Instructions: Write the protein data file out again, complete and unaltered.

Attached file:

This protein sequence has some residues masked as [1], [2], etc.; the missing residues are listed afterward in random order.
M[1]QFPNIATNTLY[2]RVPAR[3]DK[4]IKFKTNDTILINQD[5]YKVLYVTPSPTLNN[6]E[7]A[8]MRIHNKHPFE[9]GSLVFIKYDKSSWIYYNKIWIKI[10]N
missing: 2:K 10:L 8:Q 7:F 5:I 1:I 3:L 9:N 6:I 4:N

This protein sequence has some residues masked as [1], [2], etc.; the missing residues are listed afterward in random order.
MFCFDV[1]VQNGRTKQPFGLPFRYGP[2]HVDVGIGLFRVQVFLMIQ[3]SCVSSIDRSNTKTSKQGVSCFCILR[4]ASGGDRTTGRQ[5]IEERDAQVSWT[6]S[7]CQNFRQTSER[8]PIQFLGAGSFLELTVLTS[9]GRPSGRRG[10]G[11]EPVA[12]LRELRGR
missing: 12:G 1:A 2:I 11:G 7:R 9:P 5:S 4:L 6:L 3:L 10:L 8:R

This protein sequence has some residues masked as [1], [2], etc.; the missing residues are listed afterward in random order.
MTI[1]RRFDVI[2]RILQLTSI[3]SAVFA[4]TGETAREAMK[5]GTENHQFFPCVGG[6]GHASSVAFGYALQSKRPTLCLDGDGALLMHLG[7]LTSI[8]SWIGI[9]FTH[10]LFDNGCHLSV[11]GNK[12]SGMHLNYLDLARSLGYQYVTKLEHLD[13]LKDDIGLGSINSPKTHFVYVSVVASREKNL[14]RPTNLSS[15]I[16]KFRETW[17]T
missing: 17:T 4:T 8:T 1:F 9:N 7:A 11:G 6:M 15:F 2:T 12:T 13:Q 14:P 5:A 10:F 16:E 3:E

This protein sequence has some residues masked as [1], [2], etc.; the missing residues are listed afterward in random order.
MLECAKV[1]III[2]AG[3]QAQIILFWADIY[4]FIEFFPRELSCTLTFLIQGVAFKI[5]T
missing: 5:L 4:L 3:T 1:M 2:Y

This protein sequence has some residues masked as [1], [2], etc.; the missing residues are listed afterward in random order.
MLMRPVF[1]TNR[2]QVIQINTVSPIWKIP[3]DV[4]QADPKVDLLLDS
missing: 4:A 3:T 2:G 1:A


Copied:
This protein sequence has some residues masked as [1], [2], etc.; the missing residues are listed afterward in random order.
M[1]QFPNIATNTLY[2]RVPAR[3]DK[4]IKFKTNDTILINQD[5]YKVLYVTPSPTLNN[6]E[7]A[8]MRIHNKHPFE[9]GSLVFIKYDKSSWIYYNKIWIKI[10]N
missing: 2:K 10:L 8:Q 7:F 5:I 1:I 3:L 9:N 6:I 4:N

This protein sequence has some residues masked as [1], [2], etc.; the missing residues are listed afterward in random order.
MFCFDV[1]VQNGRTKQPFGLPFRYGP[2]HVDVGIGLFRVQVFLMIQ[3]SCVSSIDRSNTKTSKQGVSCFCILR[4]ASGGDRTTGRQ[5]IEERDAQVSWT[6]S[7]CQNFRQTSER[8]PIQFLGAGSFLELTVLTS[9]GRPSGRRG[10]G[11]EPVA[12]LRELRGR
missing: 12:G 1:A 2:I 11:G 7:R 9:P 5:S 4:L 6:L 3:L 10:L 8:R

This protein sequence has some residues masked as [1], [2], etc.; the missing residues are listed afterward in random order.
MTI[1]RRFDVI[2]RILQLTSI[3]SAVFA[4]TGETAREAMK[5]GTENHQFFPCVGG[6]GHASSVAFGYALQSKRPTLCLDGDGALLMHLG[7]LTSI[8]SWIGI[9]FTH[10]LFDNGCHLSV[11]GNK[12]SGMHLNYLDLARSLGYQYVTKLEHLD[13]LKDDIGLGSINSPKTHFVYVSVVASREKNL[14]RPTNLSS[15]I[16]KFRETW[17]T
missing: 17:T 4:T 8:T 1:F 9:N 7:A 11:G 6:M 15:F 2:T 12:T 13:Q 14:P 5:A 10:F 16:E 3:E

This protein sequence has some residues masked as [1], [2], etc.; the missing residues are listed afterward in random order.
MLECAKV[1]III[2]AG[3]QAQIILFWADIY[4]FIEFFPRELSCTLTFLIQGVAFKI[5]T
missing: 5:L 4:L 3:T 1:M 2:Y

This protein sequence has some residues masked as [1], [2], etc.; the missing residues are listed afterward in random order.
MLMRPVF[1]TNR[2]QVIQINTVSPIWKIP[3]DV[4]QADPKVDLLLDS
missing: 4:A 3:T 2:G 1:A